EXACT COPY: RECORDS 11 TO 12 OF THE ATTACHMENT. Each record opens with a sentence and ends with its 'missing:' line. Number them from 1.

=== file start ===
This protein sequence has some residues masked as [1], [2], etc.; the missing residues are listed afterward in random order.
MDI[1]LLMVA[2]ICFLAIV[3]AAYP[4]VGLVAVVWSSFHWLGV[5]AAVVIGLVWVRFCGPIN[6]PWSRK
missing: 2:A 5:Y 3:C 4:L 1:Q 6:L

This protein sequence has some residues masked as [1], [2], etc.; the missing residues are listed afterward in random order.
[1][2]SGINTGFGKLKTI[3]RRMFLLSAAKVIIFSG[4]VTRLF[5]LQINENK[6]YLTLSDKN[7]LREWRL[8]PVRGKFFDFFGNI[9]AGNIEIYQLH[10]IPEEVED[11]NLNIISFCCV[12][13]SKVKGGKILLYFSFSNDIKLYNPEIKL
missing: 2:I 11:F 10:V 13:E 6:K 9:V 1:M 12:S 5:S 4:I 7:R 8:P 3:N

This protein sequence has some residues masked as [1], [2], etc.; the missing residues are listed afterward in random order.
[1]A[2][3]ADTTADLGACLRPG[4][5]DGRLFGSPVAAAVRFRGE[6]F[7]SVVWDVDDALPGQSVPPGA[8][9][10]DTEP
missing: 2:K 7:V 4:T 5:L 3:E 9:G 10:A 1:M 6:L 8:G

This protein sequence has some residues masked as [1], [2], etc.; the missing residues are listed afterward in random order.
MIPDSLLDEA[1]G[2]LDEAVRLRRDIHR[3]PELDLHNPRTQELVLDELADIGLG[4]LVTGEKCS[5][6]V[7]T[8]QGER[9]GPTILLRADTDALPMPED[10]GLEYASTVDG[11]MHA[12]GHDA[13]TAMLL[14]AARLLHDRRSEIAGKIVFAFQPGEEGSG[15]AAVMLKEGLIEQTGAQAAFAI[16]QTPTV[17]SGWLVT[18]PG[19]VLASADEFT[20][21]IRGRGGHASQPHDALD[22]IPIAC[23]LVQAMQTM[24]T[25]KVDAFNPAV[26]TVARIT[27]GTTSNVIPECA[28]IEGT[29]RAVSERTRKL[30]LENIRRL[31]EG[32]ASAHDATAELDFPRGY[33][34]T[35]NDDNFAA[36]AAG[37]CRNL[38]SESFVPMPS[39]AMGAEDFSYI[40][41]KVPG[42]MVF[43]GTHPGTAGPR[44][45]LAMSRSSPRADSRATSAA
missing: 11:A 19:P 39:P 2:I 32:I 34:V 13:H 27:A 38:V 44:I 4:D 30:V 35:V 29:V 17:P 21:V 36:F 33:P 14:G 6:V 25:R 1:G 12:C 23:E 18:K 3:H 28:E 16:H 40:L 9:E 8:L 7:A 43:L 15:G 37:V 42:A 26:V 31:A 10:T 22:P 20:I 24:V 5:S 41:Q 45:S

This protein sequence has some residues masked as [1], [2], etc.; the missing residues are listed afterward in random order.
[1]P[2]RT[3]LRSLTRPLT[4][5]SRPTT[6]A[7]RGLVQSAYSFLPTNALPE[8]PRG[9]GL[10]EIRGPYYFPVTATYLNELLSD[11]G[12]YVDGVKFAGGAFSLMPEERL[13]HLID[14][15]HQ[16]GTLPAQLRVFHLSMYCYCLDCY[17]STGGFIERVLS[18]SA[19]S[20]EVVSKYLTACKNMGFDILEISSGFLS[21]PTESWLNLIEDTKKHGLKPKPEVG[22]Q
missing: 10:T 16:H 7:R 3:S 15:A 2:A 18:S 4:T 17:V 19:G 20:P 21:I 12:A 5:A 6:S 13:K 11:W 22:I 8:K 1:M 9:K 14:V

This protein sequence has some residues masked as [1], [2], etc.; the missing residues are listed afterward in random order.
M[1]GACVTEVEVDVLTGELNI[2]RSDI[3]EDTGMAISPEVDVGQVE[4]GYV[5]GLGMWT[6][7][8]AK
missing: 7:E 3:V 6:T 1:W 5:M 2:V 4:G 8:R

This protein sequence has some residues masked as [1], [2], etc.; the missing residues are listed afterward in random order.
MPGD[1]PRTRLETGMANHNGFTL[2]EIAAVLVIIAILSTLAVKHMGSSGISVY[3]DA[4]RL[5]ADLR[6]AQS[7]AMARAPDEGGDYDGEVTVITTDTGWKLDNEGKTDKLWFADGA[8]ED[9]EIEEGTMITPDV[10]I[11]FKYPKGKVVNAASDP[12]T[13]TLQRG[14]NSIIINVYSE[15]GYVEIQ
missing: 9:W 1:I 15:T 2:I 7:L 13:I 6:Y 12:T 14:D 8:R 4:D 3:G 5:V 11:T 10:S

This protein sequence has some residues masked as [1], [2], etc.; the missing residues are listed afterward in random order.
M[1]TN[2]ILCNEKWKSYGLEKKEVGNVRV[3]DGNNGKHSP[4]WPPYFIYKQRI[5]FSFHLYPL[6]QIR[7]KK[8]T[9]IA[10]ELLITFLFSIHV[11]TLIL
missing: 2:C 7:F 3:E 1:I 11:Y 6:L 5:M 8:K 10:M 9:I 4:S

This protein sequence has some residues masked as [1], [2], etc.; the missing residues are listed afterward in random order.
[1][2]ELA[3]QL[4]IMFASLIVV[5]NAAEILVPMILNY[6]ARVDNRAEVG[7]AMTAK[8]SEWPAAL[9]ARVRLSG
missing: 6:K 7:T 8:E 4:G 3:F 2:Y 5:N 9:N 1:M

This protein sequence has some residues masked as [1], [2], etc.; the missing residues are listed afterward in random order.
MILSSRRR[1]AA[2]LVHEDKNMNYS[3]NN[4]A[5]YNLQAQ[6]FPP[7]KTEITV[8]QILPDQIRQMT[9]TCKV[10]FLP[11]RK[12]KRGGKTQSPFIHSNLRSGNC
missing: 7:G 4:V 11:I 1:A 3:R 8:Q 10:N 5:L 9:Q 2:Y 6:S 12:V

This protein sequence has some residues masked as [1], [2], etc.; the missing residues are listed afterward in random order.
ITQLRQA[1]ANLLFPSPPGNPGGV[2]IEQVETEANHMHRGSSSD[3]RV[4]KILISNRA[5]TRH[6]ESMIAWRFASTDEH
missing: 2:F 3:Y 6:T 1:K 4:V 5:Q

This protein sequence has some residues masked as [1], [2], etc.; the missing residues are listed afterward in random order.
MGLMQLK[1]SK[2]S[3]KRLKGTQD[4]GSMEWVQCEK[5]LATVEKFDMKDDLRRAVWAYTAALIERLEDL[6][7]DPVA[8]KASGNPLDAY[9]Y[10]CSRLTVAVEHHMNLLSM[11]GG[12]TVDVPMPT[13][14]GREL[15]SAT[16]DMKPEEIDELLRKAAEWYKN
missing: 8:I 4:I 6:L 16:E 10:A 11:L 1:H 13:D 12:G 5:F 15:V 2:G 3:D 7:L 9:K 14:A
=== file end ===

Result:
This protein sequence has some residues masked as [1], [2], etc.; the missing residues are listed afterward in random order.
ITQLRQA[1]ANLLFPSPPGNPGGV[2]IEQVETEANHMHRGSSSD[3]RV[4]KILISNRA[5]TRH[6]ESMIAWRFASTDEH
missing: 2:F 3:Y 6:T 1:K 4:V 5:Q

This protein sequence has some residues masked as [1], [2], etc.; the missing residues are listed afterward in random order.
MGLMQLK[1]SK[2]S[3]KRLKGTQD[4]GSMEWVQCEK[5]LATVEKFDMKDDLRRAVWAYTAALIERLEDL[6][7]DPVA[8]KASGNPLDAY[9]Y[10]CSRLTVAVEHHMNLLSM[11]GG[12]TVDVPMPT[13][14]GREL[15]SAT[16]DMKPEEIDELLRKAAEWYKN
missing: 8:I 4:I 6:L 16:E 10:A 11:L 1:H 13:D 12:G 5:F 15:V 2:G 3:D 7:L 9:K 14:A